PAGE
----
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Nutrient and plant biomass in Australian estuaries, with particular reference to south-western Australia

McComb, A.J. and Lukatelich, R.J. (1986) Nutrient and plant biomass in Australian estuaries, with particular reference to south-western Australia. In: Deckker, P.D. and Williams, W.D., (eds.) Limnology in Australia. CSIRO/Dr W. Junk Publishers, Melbourne, Australia, pp. 433-455.


An estuary is defined as that part of a river system in which the level or salinity of the water may be affected by that of the sea. Drawing largely on information for barrier estuaries from south-western Australia, it is emphasized that the productive fringing marshes may contain much of the plant biomass and nutrients. Submerged angiosperms and macroalgae are very productive in the shallows, and phytoplankton, of trivial biomass, are relatively highly productive. Benthic microalgae may make up a large proportion of the biomass of microscopic plants.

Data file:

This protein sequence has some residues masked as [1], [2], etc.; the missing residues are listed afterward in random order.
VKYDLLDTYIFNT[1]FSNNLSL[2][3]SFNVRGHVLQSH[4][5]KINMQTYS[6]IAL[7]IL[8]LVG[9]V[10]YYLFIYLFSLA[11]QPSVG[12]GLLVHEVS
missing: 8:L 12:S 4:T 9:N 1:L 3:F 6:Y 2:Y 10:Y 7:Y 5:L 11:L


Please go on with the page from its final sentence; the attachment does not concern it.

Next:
Light is of critical importance in controlling growth rates of submerged plants, but elevated nutrient levels allow marked increases in plant biomass. Mild nutrient enrichment may increase the growth of aquatics, but further eutrophication may lead to high macroalgal biomass and the loss of seagrasses. High levels of enrichment may lead to cyanobacterial blooms. The sediments play an important role in the transfer of nutrients from water column to plant biomass.

Emphasis is placed on the adverse effects of phosphorus loading into estuaries from cleared catchments on sandy soils on which phosphorus fertilizers are used; reduced loading is important in management strategies for preventing or ameliorating the consequences of estuarine eutrophication.

Item Type: Book Chapter
Publisher: CSIRO/Dr W. Junk Publishers
Copyright: © CSIRO/Dr W. Junk Publishers 1986
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